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Help me identify this short story
September 15, 2012 7:28 PM   Subscribe

What's the story where the guy talks to a bunch of dead people and then finds out he's dead?

Short story in the genre of magical realism, probably Latin American. The basic plot is a guy sees various people who he thought had died and talks to them, and at the end it turns out he's dead too and they're all in a cemetery or mausoleum. Originally seen in a high school textbook, although I don't know which textbook (presumably indicating that it's fairly well known).
posted by nzero to Media & Arts (12 answers total) 5 users marked this as a favorite
 
Is it Macondo?
posted by patheral at 7:36 PM on September 15, 2012


that was the wrong link... I meant One Hundred Years of Solitude, which is set in Mocondo...
posted by patheral at 7:39 PM on September 15, 2012


This is kind of a stretch, but could it have been an excerpt from Pedro Páramo?
posted by MadamM at 7:48 PM on September 15, 2012 [3 favorites]


Ambrose Bierce's An Occurrence at Owl Creek Bridge, maybe?
posted by AsYouKnow Bob at 8:54 PM on September 15, 2012


Science fiction rather than magical realism, but Phillip K Dick's Ubik.
posted by zippy at 9:38 PM on September 15, 2012


I can't think of a specific story, but maybe one by Horacio Quiroga? There is often a twist at the end.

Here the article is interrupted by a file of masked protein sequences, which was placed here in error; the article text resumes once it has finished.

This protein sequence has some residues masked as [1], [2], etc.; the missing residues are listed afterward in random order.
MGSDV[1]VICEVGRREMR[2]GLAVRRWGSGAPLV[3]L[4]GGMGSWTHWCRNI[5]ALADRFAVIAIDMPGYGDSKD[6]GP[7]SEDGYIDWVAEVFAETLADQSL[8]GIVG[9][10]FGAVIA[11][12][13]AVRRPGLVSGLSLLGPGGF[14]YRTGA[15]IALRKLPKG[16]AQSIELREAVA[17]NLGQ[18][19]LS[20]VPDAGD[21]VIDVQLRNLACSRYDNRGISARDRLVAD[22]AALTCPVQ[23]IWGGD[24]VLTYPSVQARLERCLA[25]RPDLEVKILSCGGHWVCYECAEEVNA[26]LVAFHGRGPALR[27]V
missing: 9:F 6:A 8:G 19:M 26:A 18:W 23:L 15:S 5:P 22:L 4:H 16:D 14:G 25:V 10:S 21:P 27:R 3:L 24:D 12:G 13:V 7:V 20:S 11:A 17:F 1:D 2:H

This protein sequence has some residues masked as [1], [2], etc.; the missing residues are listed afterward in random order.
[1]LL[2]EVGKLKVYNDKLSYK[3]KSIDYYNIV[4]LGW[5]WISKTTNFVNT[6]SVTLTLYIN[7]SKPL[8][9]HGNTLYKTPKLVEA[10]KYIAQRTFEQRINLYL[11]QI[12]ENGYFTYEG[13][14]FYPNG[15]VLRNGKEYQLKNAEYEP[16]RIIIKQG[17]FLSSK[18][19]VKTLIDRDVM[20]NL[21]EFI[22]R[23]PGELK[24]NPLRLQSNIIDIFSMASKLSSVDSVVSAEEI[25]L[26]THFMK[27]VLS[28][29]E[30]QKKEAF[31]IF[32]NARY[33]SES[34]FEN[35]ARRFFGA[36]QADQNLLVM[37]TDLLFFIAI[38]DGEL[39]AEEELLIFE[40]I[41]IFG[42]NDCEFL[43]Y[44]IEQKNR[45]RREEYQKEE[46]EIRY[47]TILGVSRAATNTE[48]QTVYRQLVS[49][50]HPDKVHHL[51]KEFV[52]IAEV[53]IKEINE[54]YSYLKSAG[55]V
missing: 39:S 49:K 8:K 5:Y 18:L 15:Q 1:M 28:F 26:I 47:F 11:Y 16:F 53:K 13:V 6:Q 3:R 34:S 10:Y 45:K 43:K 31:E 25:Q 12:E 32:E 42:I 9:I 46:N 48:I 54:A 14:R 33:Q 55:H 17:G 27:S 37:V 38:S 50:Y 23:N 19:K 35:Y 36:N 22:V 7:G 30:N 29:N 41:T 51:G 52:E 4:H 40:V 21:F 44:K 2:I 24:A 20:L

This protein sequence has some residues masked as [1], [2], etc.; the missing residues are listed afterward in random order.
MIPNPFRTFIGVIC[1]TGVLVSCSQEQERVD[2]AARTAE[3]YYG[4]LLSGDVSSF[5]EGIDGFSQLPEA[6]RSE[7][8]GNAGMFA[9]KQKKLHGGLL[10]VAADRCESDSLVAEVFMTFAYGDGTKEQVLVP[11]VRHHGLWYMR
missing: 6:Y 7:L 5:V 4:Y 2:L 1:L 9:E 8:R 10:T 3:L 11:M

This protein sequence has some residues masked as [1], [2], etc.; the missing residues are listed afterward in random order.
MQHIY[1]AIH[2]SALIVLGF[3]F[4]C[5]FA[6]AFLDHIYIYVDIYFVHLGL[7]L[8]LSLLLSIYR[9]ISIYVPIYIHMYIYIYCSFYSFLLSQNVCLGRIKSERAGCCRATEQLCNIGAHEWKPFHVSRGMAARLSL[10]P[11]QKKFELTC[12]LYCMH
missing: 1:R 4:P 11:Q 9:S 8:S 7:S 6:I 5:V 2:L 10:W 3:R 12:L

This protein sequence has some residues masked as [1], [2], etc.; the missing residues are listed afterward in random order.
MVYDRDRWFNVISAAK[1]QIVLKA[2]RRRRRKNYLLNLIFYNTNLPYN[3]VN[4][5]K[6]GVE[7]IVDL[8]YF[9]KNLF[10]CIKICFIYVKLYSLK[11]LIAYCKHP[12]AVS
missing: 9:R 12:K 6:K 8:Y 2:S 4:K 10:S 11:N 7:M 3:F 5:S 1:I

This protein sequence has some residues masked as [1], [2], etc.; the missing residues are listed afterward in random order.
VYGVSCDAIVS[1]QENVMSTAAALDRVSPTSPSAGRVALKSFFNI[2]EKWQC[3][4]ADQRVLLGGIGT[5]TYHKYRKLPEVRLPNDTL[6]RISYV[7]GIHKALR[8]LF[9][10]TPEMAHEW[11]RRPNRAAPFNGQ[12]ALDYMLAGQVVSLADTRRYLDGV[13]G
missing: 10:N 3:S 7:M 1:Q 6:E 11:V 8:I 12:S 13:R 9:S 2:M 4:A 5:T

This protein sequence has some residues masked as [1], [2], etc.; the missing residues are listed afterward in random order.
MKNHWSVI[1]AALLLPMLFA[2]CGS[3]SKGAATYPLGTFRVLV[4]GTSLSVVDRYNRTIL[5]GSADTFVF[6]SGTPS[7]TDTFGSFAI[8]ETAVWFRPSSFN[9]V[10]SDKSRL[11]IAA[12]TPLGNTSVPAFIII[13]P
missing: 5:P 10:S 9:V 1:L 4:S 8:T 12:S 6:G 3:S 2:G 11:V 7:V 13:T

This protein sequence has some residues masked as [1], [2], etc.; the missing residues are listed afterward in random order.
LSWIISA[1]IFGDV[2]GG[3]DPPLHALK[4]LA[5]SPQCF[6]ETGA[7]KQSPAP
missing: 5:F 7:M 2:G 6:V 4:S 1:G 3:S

posted by the twistinside at 9:45 PM on September 15, 2012


Definitely not One Hundred Years Of Solitude.

I don't think it's anything by Marquez, but I haven't read every single short story.

You're positive it's neither Our Town (has that premise, staple of high school curricula, not magical realism) nor the film The Sixth Sense?
posted by Sara C. at 9:45 PM on September 15, 2012


I thought of Our Town, too, FWIW. (But that's a play, not a short story.)
posted by trip and a half at 10:58 PM on September 15, 2012


Our Town is definitely found in high school textbooks, but Emily Webb is not a guy and she's alive for most of the play.
posted by jeffhoward at 11:49 PM on September 15, 2012


I'm guessing Pedro Páramo, too; it's frequently excerpted in textbooks.
posted by pitrified at 6:22 AM on September 16, 2012 [3 favorites]


I was asking this question for my sis- and I had a couple of the bits wrong. It was sophomore year of college, and I guess the narrator didn't turn out to be dead, he just talked to the dead. After reading this thread and following up on the book itself, she confirms it was Pedro Páramo! So, good job for figuring that out even through my muddled explanation.

Thanks everyone!
posted by nzero at 2:07 PM on September 17, 2012 [1 favorite]


Yay! I'm glad we found it for her.
posted by MadamM at 8:38 PM on September 17, 2012 [2 favorites]


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